Autism Spectrum Disorder (FAQ)

Answers to questions families often have about caring for their child with autism spectrum disorder (ASD)

Young smiling girl clasping hands by flower bed

What is autism?

Autism spectrum disorder (ASD) is a developmental disorder that usually results in problems with communication and social interactions, and restricted interests and repetitive activities. The types and severity of problems vary a lot, as does intelligence

How do you get autism?

No one knows for sure what causes autism. Recent studies suggest a strong genetic basis for autism—up to 20 sets of genes may play a part in its development. You can find a broad review of the genes known to be linked to ASD here: Autism Spectrum Disorder (OMIM). Genetics alone, however, cannot account for all the cases. There may be environmental origins, as well as other triggers.

What are the symptoms?

To diagnose autism, a child must have these two core problems, though the issues can look very different from one child to the next :

  • Deficits with social skills. Examples include:
    • limited back-and-forth communication
    • decreased ability to build connections with others
    • reduced non-verbal communication like eye contact
  • While people usually think of children with ASD as preferring to play alone, sometimes a child with ASD may seem overly friendly in that they might invade your personal space and not stop talking to you about their topic of interest.
  • Restricted, repetitive interests, activities, or behaviors. Examples include:
    • atypical toy use, like lining up cars
    • repeating words they hear
    • fascination with lights
    • having a profound interest in one topic like trains or dinosaurs
    • getting upset when routines are not followed
    • stimming behaviors, which are repeated movements, sounds, or words. Some common examples of stimming are:
      • hand-flapping
      • rocking
      • head banging
      • tearing paper
      • spinning objects
    • Stimming behaviors are thought to be a protective response to overstimulation and may reduce anxiety.
  • These behaviors and interests may change over time and are not the same in everyone.

While not part of the diagnostic criteria, some children with ASD also have learning disabilities, delayed speech and language skills, problems with attention or hyperactivity, anxiety, depression, sleep problems, constipation, limited diet, seizures, skin picking, or lower or higher awareness of sensations like pain (see Signs and Symptoms of Autism Spectrum Disorders (CDC) for a comprehensive list). Not everyone shows all of these symptoms. Symptoms may also disappear and then return or change over time.

Bonding with a child with ASD looks different than with a typically-developing child. Children with ASD may seem standoffish or may not make eye contact or want a lot of physical contact, but this is not always the case. Children with ASD do form connections with parents and other family members; it is the atypical quality of these interactions that is characteristic of autism. Children with ASD may experience severe anxiety and disruptive behavior when separated from parents or other caregivers .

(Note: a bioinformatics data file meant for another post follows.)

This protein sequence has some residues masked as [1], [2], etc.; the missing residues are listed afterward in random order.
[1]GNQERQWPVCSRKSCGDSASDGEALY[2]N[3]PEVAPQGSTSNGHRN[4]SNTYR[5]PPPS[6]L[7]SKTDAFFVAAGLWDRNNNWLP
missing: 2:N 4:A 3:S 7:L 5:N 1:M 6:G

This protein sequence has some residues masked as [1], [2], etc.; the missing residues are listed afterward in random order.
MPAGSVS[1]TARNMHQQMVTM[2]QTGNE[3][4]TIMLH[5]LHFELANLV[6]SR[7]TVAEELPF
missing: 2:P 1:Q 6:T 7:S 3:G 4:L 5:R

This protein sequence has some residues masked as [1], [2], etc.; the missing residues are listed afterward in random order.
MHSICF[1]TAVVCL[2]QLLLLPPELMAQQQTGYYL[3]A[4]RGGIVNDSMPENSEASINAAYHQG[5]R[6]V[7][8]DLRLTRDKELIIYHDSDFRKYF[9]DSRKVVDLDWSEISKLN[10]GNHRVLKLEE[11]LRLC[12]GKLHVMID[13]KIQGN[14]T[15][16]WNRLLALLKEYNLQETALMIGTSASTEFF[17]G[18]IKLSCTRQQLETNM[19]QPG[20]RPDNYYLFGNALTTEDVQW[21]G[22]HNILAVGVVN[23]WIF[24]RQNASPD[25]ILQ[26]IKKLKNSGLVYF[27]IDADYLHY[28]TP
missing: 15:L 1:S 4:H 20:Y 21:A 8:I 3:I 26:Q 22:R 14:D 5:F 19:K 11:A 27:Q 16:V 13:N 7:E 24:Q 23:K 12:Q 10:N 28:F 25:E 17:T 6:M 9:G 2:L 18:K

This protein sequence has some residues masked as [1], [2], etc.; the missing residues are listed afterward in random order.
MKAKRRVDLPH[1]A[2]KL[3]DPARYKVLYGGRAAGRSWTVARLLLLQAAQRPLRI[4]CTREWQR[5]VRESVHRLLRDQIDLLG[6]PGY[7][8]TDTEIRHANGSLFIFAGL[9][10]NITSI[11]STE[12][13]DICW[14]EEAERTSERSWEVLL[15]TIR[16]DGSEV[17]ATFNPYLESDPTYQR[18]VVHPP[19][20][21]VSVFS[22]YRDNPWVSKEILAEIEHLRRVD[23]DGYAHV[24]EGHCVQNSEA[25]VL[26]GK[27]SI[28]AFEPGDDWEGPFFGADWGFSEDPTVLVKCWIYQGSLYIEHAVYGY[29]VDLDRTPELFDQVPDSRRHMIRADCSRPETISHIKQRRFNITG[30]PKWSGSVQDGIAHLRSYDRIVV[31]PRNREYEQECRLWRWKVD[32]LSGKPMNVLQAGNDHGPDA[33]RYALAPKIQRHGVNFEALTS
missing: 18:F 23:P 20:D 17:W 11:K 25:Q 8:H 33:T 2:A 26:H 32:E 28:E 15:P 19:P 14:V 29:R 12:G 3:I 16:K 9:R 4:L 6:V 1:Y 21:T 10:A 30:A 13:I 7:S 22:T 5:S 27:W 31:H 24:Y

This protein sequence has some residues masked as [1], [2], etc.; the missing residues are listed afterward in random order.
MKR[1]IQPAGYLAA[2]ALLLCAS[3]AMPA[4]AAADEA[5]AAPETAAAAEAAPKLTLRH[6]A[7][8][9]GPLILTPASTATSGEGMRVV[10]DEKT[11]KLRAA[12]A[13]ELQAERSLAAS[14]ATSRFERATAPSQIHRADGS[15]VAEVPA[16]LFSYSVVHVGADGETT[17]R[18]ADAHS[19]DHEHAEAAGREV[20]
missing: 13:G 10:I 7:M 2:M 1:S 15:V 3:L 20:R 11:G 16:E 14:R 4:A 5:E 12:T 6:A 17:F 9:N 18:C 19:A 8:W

How is it diagnosed?

Autism spectrum disorders are diagnosed by a clinician or team of clinicians who specialize in child development. These providers may include pediatricians, child psychiatrists, psychologists, speech and language pathologists, and other types of therapists. A diagnosis is made when a detailed history and careful observation of a child's behavior and interaction patterns show that he or she meets criteria for an autism spectrum disorder. Recognition of early signs of autism is key to timely evaluation and starting helpful interventions.

What is the expected outcome?

Outcomes differ for each individual. There is growing acceptance of individuals with autism, with efforts to create space for people with autism in the workplace and society in general. The possibilities for people with autism have never been brighter and outcomes can be positive, especially with early access to evidence-based services. For example, services from the Early Intervention Part C Program have been shown to help with cognitive and speech abilities, manage the behaviors associated with autism, and help with developing social skills. There are many services available for children with autism, as well as supportive communities for their families. Everyone with ASD has unique strengths and needs, so service prescriptions look different for each person and are designed to help children with ASD lead a full and active life.

Will anyone else in the family get autism?

Current data suggest that the likelihood of having a child with autism if the biological parents already have one child with autism is at least 1/20. See the Autism Program at Yale for more information.

What is the treatment?

There are no medical interventions to make autism go away. The treatments for autism most often involve many different options, such as speech and occupational therapy, behavioral interventions, cognitive behavioral therapy, medications for related problems, and social skills training. There are data to show that outcomes are best with early intensive interventions, using behavioral methods and speech and language therapy to help with specific deficits. See the Autism Program at Yale for more information.

How will my family's life be changed?

A child with ASD will likely have a care team that involves many people, such as doctors, speech therapists, and occupational therapists. There may be a lot of appointments with different care providers. Working with a team of people to care for and educate a child with ASD can be intense, time-consuming, and potentially costly, but these interventions are important to help your child build skills. The impact on your child and family will depend on the severity of the diagnosis and the services and resources available to your child. In addition to good health care and quality educational programs, a stimulating home environment and positive support from family, friends, and the community are vital to ensuring the best possible outcomes.

Are vaccines to blame for autism?

No. Researchers have not found a link between vaccinations and autism, a finding supported by organizations such as the Centers for Disease Control and Prevention, the American Academy of Pediatrics, and the World Health Organization. These agencies agree that there is no evidence to support the argument that vaccines—specifically thimerosal-containing vaccines—cause children to develop autism. See Vaccines Do Not Cause Autism (CDC) for more information.